Industry conversations will evolve to focus on longer-term and more holistic concerns

Blitz interview with Imogen Fitt, Senior Market Analyst, Signify Research
January 18, 2024

What can we expect for digital pathology in 2024?

2023 saw strong growth in the market, with many encouraging industry developments related to partnerships, regulatory approvals, and product launches - I’m sure each will have a great impact moving forward!

Across 2024 I also expect that as COVID-era implementations start to mature and adoption of digital pathology for primary diagnosis increases, industry conversations will evolve to focus on longer-term and more holistic concerns. Topics like image storage, standardisation, and the true return-on-investment behind digital pathology for each lab have still yet to be fully addressed, and pathology departments will increasingly need to consider how pathology digitisation can be impacted by and contribute to the wider healthcare ecosystem.

What lessons can be drawn from other industries?

The closest equivalent analogue pathology has within healthcare when considering its journey to digitisation is the radiology department, and there are many lessons that can be learned from the latter’s transition. For one, standardisation provides many benefits to customers in terms of facilitating interoperability, and the earlier this is achieved the better for all. Following on from this, adoption of products should be considered in a way that dissuades from ‘vendor lock-in’ and leaves customers free to collaborate with as many vendors/products as they wish.

Additionally, there is also existing infastructure within radiology which can be leveraged in the short-term to support digital pathology, such as vendor neutral archives. Radiology is also slowly transitioning to cloud architectures, and as pathology departments start to use digital technologies for primary diagnosis, they would do well to discuss their options for image storage with both IT departments and radiology counterparts to understand the implications different approaches will have on everyday work.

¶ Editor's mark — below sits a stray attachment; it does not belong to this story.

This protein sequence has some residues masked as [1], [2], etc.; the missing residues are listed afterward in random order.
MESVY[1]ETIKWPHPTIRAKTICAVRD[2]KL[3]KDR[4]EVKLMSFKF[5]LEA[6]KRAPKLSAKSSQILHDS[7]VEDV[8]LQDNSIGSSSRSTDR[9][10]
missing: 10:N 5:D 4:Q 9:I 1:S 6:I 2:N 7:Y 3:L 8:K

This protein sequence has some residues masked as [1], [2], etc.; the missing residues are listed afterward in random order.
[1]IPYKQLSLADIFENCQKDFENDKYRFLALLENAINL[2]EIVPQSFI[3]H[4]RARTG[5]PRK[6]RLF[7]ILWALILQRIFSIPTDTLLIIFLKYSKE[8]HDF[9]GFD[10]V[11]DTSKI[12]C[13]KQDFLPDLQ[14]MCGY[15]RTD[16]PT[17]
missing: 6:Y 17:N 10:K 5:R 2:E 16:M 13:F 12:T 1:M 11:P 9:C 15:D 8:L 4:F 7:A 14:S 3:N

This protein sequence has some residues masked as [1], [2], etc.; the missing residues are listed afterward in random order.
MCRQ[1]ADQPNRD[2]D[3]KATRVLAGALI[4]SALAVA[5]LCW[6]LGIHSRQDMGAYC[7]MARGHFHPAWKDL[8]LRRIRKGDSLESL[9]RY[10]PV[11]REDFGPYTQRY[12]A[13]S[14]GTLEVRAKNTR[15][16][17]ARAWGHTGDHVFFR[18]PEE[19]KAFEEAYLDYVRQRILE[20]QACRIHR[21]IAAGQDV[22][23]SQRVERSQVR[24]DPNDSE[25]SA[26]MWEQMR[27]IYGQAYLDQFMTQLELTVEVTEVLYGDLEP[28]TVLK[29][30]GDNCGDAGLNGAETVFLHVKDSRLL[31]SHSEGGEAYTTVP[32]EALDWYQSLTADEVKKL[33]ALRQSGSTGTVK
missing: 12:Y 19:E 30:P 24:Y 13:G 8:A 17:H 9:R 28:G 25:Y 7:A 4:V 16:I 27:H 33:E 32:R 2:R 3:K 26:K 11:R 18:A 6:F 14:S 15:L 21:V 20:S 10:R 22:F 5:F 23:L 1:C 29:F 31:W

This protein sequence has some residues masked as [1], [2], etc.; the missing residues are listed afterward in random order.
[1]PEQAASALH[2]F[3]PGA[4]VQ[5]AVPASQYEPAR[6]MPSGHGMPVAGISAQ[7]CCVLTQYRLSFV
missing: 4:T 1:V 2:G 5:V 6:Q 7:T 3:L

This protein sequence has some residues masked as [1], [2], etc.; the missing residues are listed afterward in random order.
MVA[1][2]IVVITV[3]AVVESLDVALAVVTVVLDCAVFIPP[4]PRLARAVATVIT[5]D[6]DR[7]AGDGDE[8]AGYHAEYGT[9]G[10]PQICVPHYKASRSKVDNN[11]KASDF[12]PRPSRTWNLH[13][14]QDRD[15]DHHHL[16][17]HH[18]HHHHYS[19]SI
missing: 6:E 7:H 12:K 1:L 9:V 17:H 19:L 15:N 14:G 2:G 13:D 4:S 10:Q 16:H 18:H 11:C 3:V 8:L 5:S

How can we transition from focusing on cost to emphasizing ROI in digital pathology adoption?

The digital pathology industry is at such a nascent stage that what works for one lab may not necessarily be suited to another, and there are relatively few examples of mature high-throughput labs for new adopters to learn from. Total cost of ownership (TCO) and return on investment (ROI) is tricky to measure in any setting, but not impossible. Answering this question begins by measuring today’s activities and correctly identifying where inefficiencies lie. This will enable adopters to draw comparisons later down the line and address any issues that can be resolved immediately. Laboratory information systems software vendors are increasingly offering business analytics modules to help support this. Outside of the customer sphere, vendors too can help this process by engaging in health economic studies which offer quantified evidence to prospective customers.

Author bio: Imogen Fitt is a Senior Market Analyst working within the healthcare IT team at UK-based market intelligence company, Signify Research. Signify Research focuses on primary data collection as a part of its research methodology, working directly with some of the largest healthcare technology companies worldwide to produce its market reports. Since joining in 2018, Imogen has expanded Signify Research’s preclinical coverage to cover markets such as digital pathology, laboratory information systems, oncology information systems and AI in drug development.

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